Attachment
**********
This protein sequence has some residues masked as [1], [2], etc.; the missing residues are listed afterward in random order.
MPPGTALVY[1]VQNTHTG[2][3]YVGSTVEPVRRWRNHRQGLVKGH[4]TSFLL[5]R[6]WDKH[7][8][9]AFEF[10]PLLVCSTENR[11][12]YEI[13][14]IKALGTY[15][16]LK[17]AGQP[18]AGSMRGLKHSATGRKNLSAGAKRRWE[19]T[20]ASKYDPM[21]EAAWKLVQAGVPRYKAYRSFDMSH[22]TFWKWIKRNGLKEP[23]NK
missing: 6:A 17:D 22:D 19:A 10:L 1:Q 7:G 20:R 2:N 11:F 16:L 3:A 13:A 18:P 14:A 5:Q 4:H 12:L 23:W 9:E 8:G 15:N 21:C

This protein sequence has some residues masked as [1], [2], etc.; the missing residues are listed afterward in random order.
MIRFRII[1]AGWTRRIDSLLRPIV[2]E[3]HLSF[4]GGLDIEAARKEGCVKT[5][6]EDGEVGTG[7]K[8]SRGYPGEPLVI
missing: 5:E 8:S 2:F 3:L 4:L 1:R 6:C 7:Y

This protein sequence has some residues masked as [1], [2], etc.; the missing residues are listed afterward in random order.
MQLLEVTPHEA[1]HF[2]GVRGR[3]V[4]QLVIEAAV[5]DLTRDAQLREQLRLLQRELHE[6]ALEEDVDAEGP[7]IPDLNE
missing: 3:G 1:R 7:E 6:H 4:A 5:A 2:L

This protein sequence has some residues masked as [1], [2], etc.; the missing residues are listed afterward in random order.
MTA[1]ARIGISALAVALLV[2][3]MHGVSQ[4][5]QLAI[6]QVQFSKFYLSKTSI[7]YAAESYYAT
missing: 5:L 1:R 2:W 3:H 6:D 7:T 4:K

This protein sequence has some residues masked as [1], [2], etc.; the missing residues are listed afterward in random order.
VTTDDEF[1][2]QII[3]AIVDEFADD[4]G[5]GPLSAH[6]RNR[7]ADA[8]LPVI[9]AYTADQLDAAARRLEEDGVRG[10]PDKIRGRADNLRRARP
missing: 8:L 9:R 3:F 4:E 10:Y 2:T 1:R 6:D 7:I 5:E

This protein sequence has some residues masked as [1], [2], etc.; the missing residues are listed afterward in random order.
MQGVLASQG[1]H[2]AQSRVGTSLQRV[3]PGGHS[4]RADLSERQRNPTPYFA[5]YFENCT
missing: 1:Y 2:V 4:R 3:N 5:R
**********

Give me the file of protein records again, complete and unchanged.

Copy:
This protein sequence has some residues masked as [1], [2], etc.; the missing residues are listed afterward in random order.
MPPGTALVY[1]VQNTHTG[2][3]YVGSTVEPVRRWRNHRQGLVKGH[4]TSFLL[5]R[6]WDKH[7][8][9]AFEF[10]PLLVCSTENR[11][12]YEI[13][14]IKALGTY[15][16]LK[17]AGQP[18]AGSMRGLKHSATGRKNLSAGAKRRWE[19]T[20]ASKYDPM[21]EAAWKLVQAGVPRYKAYRSFDMSH[22]TFWKWIKRNGLKEP[23]NK
missing: 6:A 17:D 22:D 19:A 10:L 1:Q 7:G 20:R 2:N 11:F 16:L 3:A 13:A 18:P 14:A 5:Q 4:H 12:L 23:W 9:E 8:G 15:N 21:C

This protein sequence has some residues masked as [1], [2], etc.; the missing residues are listed afterward in random order.
MIRFRII[1]AGWTRRIDSLLRPIV[2]E[3]HLSF[4]GGLDIEAARKEGCVKT[5][6]EDGEVGTG[7]K[8]SRGYPGEPLVI
missing: 5:E 8:S 2:F 3:L 4:L 1:R 6:C 7:Y

This protein sequence has some residues masked as [1], [2], etc.; the missing residues are listed afterward in random order.
MQLLEVTPHEA[1]HF[2]GVRGR[3]V[4]QLVIEAAV[5]DLTRDAQLREQLRLLQRELHE[6]ALEEDVDAEGP[7]IPDLNE
missing: 3:G 1:R 7:E 6:H 4:A 5:A 2:L

This protein sequence has some residues masked as [1], [2], etc.; the missing residues are listed afterward in random order.
MTA[1]ARIGISALAVALLV[2][3]MHGVSQ[4][5]QLAI[6]QVQFSKFYLSKTSI[7]YAAESYYAT
missing: 5:L 1:R 2:W 3:H 6:D 7:T 4:K

This protein sequence has some residues masked as [1], [2], etc.; the missing residues are listed afterward in random order.
VTTDDEF[1][2]QII[3]AIVDEFADD[4]G[5]GPLSAH[6]RNR[7]ADA[8]LPVI[9]AYTADQLDAAARRLEEDGVRG[10]PDKIRGRADNLRRARP
missing: 8:L 9:R 3:F 4:E 10:Y 2:T 1:R 6:D 7:I 5:E

This protein sequence has some residues masked as [1], [2], etc.; the missing residues are listed afterward in random order.
MQGVLASQG[1]H[2]AQSRVGTSLQRV[3]PGGHS[4]RADLSERQRNPTPYFA[5]YFENCT
missing: 1:Y 2:V 4:R 3:N 5:R